PORTAPIQUE, N.S. -- People in Portapique, N.S., and the surrounding area are still trying to come to terms with what happened in their small community.

They are doing what they can to remember those lost, and to help each other.

On Tuesday, there was a steady stream of people coming from all over the province to pay their respects to the people who died in the small Colchester County community where Gabriel Wortman started a killing spree Saturday night that claimed the lives of 22 people before the RCMP ended it in Enfield on Sunday.

They left what they could, to show they care.

"I just put a sign up to let them know Pictou County’s thinking of them," said a man from the area.

Another family drove more than an hour to get to Portapique.

"We travelled from Dartmouth because we wanted to make sure that we show our respects for the families," said Alicia Brooks. "It’s just terrible."

Others, like Gabrielle Sullivan-Sparks, came from just down the road.

"It's unimaginable, but we’re living it, and very difficult because we can’t be near each other," Sullivan-Sparks said.

Help has come for police investigators at the scene, too.

Not just food and water, which was donated by residents, but trucks and helping hands, from the Canadian military.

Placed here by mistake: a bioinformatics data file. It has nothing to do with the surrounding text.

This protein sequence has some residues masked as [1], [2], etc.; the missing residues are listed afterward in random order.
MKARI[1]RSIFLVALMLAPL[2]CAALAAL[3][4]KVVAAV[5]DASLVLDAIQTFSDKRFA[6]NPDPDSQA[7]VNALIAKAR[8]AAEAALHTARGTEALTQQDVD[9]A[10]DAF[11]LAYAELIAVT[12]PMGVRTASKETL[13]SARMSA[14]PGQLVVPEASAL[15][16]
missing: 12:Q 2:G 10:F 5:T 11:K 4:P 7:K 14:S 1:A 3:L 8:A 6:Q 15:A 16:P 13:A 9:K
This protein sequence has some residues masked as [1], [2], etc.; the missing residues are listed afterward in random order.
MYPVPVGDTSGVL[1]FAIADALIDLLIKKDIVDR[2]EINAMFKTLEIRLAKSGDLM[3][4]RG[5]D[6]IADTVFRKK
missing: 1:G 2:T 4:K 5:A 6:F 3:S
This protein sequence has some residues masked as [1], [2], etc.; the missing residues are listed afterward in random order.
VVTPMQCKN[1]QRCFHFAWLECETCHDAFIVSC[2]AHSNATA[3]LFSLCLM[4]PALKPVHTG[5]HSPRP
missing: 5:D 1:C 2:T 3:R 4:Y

Just down the road, one resident was doing what he could to pitch in.

"I knew some of the victims," said Cees Van Den Hoek, who is building a more permanent memorial, asking Nova Scotians to send him items to place at the scene.

"I just know there’s a lot of hurting people out there, and this is just a way I can hopefully help them," he said.

For relatives of victims, like Kurt Kaulback, all the support has helped him.

His nephew, Greg Blair, died along with his wife, Jamie.

"Kindest person you could ever meet," Kaulback said. "He would give you the shirt off his back for anybody."

Now, it’s Nova Scotians who are giving back in return to show they care.